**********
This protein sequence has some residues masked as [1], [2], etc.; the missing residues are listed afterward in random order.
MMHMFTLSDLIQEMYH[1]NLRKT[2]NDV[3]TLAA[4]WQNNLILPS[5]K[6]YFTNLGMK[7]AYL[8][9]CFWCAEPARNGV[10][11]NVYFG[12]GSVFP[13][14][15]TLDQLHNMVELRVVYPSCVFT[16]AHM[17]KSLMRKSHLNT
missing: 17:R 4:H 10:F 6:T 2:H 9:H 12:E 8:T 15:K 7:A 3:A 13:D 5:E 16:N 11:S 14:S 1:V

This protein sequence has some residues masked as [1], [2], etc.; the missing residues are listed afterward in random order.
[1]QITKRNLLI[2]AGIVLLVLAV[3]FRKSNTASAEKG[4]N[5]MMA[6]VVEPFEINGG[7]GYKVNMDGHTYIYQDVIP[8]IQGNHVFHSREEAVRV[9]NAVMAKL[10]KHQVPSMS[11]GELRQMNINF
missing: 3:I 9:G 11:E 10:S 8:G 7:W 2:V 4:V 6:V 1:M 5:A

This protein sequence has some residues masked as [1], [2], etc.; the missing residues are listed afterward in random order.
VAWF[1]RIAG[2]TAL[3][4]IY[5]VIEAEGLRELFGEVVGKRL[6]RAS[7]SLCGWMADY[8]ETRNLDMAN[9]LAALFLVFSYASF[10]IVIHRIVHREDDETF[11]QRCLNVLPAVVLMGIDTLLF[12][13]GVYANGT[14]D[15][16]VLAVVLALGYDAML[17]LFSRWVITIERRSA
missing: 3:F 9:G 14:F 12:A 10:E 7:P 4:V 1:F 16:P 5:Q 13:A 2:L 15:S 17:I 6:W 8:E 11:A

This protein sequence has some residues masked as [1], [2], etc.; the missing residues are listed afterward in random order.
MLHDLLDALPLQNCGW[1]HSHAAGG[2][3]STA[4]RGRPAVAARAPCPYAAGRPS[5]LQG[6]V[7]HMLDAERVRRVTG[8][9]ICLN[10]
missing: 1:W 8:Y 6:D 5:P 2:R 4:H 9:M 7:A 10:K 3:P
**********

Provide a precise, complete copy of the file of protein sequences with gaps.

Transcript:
This protein sequence has some residues masked as [1], [2], etc.; the missing residues are listed afterward in random order.
MMHMFTLSDLIQEMYH[1]NLRKT[2]NDV[3]TLAA[4]WQNNLILPS[5]K[6]YFTNLGMK[7]AYL[8][9]CFWCAEPARNGV[10][11]NVYFG[12]GSVFP[13][14][15]TLDQLHNMVELRVVYPSCVFT[16]AHM[17]KSLMRKSHLNT
missing: 17:R 4:H 10:F 6:T 2:H 9:H 12:E 8:T 15:K 7:A 3:A 13:D 5:E 16:N 11:S 14:S 1:V

This protein sequence has some residues masked as [1], [2], etc.; the missing residues are listed afterward in random order.
[1]QITKRNLLI[2]AGIVLLVLAV[3]FRKSNTASAEKG[4]N[5]MMA[6]VVEPFEINGG[7]GYKVNMDGHTYIYQDVIP[8]IQGNHVFHSREEAVRV[9]NAVMAKL[10]KHQVPSMS[11]GELRQMNINF
missing: 3:I 9:G 11:E 10:S 8:G 7:W 2:V 4:V 6:V 1:M 5:A

This protein sequence has some residues masked as [1], [2], etc.; the missing residues are listed afterward in random order.
VAWF[1]RIAG[2]TAL[3][4]IY[5]VIEAEGLRELFGEVVGKRL[6]RAS[7]SLCGWMADY[8]ETRNLDMAN[9]LAALFLVFSYASF[10]IVIHRIVHREDDETF[11]QRCLNVLPAVVLMGIDTLLF[12][13]GVYANGT[14]D[15][16]VLAVVLALGYDAML[17]LFSRWVITIERRSA
missing: 3:F 9:G 14:F 12:A 10:E 7:P 4:V 1:F 16:P 5:Q 13:A 2:L 15:S 17:I 6:W 8:E 11:A

This protein sequence has some residues masked as [1], [2], etc.; the missing residues are listed afterward in random order.
MLHDLLDALPLQNCGW[1]HSHAAGG[2][3]STA[4]RGRPAVAARAPCPYAAGRPS[5]LQG[6]V[7]HMLDAERVRRVTG[8][9]ICLN[10]
missing: 1:W 8:Y 6:D 5:P 2:R 4:H 9:M 7:A 10:K 3:P